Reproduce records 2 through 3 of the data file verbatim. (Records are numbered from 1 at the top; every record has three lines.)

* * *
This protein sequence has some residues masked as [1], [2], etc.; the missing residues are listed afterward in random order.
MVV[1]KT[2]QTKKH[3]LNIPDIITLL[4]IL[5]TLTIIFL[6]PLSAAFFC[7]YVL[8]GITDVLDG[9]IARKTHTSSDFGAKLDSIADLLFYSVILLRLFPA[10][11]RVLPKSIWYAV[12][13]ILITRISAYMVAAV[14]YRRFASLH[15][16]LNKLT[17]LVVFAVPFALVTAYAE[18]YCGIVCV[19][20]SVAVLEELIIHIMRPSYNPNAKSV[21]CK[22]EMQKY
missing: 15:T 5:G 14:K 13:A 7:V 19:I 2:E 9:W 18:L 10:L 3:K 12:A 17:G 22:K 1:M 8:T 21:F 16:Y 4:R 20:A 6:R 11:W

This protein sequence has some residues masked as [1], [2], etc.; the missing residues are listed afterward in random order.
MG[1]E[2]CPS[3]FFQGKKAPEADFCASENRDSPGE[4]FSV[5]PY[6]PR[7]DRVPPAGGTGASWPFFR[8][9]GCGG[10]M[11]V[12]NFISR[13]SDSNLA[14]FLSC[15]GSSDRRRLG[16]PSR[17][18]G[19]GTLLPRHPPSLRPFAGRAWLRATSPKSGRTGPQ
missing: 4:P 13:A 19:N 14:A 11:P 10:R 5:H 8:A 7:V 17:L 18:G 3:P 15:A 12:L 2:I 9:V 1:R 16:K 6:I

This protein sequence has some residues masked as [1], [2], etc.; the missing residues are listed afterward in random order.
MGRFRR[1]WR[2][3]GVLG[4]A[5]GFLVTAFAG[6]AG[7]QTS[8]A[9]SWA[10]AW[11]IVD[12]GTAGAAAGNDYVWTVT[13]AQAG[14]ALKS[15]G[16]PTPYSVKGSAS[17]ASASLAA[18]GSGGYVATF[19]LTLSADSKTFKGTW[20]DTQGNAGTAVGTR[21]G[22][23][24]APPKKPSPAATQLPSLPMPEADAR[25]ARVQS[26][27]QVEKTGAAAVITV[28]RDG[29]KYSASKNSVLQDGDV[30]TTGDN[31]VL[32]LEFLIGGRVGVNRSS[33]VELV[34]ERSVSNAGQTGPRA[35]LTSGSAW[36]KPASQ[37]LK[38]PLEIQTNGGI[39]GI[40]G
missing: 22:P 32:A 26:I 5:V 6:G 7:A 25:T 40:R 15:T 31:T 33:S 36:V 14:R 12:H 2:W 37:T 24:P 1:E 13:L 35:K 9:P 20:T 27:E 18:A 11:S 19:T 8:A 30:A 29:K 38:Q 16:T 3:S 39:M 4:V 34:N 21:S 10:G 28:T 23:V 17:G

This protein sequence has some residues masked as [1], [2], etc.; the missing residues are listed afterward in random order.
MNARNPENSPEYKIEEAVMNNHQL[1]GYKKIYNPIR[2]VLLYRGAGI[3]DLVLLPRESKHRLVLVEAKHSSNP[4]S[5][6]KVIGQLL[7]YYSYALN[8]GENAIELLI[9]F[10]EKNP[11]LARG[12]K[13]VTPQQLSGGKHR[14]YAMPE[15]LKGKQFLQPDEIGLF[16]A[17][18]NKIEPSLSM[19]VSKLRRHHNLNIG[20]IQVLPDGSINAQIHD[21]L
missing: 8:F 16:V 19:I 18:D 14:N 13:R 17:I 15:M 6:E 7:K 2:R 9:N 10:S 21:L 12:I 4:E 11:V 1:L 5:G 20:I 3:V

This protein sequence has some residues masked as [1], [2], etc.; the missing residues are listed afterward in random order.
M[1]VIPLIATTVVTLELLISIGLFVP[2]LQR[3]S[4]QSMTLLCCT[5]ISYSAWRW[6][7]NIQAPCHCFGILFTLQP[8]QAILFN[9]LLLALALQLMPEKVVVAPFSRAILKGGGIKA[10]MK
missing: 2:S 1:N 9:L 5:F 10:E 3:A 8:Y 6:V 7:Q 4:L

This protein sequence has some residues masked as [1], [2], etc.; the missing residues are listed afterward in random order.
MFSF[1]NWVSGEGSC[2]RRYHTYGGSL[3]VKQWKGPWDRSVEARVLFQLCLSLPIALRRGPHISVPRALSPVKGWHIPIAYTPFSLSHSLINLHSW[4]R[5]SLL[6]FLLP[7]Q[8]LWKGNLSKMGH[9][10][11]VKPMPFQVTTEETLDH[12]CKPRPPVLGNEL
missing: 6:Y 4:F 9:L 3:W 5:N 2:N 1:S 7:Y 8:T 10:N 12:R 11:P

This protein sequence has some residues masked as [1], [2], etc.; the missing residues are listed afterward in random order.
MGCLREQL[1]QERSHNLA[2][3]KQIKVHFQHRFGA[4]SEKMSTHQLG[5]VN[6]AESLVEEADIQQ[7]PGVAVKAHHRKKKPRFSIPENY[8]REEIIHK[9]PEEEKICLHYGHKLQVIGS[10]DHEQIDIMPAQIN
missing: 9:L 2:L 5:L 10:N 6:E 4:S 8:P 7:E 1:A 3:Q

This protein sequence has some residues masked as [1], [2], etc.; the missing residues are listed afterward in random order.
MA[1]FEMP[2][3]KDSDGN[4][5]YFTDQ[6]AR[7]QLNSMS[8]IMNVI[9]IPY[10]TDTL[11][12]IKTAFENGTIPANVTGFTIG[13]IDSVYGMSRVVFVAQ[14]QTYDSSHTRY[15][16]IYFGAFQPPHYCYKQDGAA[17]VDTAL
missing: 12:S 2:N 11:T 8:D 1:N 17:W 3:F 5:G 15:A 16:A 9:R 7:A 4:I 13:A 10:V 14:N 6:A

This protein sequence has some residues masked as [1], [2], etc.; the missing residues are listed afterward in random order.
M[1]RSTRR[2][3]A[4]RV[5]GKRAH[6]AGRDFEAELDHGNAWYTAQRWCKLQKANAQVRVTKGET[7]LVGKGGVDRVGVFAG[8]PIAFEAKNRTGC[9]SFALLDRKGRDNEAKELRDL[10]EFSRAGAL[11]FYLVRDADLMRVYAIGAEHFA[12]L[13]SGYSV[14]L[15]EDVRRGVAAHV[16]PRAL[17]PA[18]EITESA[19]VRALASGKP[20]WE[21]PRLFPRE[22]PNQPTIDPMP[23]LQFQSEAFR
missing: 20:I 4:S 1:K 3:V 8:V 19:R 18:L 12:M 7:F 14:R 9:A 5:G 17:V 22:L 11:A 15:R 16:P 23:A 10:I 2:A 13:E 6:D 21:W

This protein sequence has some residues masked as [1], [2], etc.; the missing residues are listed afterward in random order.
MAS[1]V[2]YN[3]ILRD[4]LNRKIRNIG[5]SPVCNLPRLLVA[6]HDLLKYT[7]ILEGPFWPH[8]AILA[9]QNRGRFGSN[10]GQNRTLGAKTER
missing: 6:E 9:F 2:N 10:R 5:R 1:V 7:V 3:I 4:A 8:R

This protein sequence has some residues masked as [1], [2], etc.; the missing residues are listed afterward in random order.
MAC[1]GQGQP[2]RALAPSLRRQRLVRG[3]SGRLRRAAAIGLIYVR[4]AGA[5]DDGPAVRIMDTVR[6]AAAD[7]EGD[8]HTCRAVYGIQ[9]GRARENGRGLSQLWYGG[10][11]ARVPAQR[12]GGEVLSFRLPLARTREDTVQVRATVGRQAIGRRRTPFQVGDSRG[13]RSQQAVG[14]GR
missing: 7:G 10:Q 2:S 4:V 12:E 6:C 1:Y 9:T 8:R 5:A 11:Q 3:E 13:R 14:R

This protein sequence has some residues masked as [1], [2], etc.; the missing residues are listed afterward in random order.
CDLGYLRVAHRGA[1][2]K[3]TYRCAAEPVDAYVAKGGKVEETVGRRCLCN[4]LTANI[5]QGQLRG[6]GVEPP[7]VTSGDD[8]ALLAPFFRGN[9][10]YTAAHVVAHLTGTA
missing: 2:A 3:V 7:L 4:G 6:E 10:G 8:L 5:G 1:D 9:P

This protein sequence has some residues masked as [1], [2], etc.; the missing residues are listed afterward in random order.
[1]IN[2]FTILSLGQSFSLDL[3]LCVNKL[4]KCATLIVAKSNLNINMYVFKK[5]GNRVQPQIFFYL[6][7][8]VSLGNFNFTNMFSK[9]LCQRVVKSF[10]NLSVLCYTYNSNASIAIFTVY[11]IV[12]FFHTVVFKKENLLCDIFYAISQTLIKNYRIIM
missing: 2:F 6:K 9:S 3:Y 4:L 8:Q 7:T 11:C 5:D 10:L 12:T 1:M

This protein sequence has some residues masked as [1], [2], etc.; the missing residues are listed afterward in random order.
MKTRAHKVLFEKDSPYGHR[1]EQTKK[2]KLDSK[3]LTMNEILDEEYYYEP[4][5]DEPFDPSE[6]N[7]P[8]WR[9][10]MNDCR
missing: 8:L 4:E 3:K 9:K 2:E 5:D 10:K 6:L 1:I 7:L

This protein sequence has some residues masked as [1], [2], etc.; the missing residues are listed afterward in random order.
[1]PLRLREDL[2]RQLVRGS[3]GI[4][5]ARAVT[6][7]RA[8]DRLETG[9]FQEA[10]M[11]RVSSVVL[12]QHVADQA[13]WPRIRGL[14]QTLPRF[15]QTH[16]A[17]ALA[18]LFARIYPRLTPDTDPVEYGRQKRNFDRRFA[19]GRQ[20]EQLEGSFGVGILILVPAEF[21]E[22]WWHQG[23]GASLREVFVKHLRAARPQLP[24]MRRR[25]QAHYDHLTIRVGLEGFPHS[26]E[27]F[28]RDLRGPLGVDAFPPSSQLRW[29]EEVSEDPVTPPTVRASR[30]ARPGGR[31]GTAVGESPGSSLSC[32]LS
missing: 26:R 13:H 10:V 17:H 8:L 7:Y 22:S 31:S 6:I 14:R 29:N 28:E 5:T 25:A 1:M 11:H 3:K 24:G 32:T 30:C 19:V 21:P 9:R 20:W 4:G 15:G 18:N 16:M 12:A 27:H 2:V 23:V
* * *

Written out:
This protein sequence has some residues masked as [1], [2], etc.; the missing residues are listed afterward in random order.
MG[1]E[2]CPS[3]FFQGKKAPEADFCASENRDSPGE[4]FSV[5]PY[6]PR[7]DRVPPAGGTGASWPFFR[8][9]GCGG[10]M[11]V[12]NFISR[13]SDSNLA[14]FLSC[15]GSSDRRRLG[16]PSR[17][18]G[19]GTLLPRHPPSLRPFAGRAWLRATSPKSGRTGPQ
missing: 4:P 13:A 19:N 14:A 11:P 10:R 5:H 8:A 7:V 17:L 18:G 3:P 15:A 12:L 2:I 9:V 1:R 16:K 6:I

This protein sequence has some residues masked as [1], [2], etc.; the missing residues are listed afterward in random order.
MGRFRR[1]WR[2][3]GVLG[4]A[5]GFLVTAFAG[6]AG[7]QTS[8]A[9]SWA[10]AW[11]IVD[12]GTAGAAAGNDYVWTVT[13]AQAG[14]ALKS[15]G[16]PTPYSVKGSAS[17]ASASLAA[18]GSGGYVATF[19]LTLSADSKTFKGTW[20]DTQGNAGTAVGTR[21]G[22][23][24]APPKKPSPAATQLPSLPMPEADAR[25]ARVQS[26][27]QVEKTGAAAVITV[28]RDG[29]KYSASKNSVLQDGDV[30]TTGDN[31]VL[32]LEFLIGGRVGVNRSS[33]VELV[34]ERSVSNAGQTGPRA[35]LTSGSAW[36]KPASQ[37]LK[38]PLEIQTNGGI[39]GI[40]G
missing: 22:P 32:A 26:I 5:V 6:G 7:A 25:T 40:R 15:T 31:T 33:S 36:V 14:R 12:H 2:W 37:T 24:P 1:E 13:L 35:K 9:P 20:T 27:E 18:A 11:S 19:T 8:A 30:A 29:K 38:Q 16:T 3:S 39:M 4:V 34:N 21:S 10:G 28:T 23:V 17:G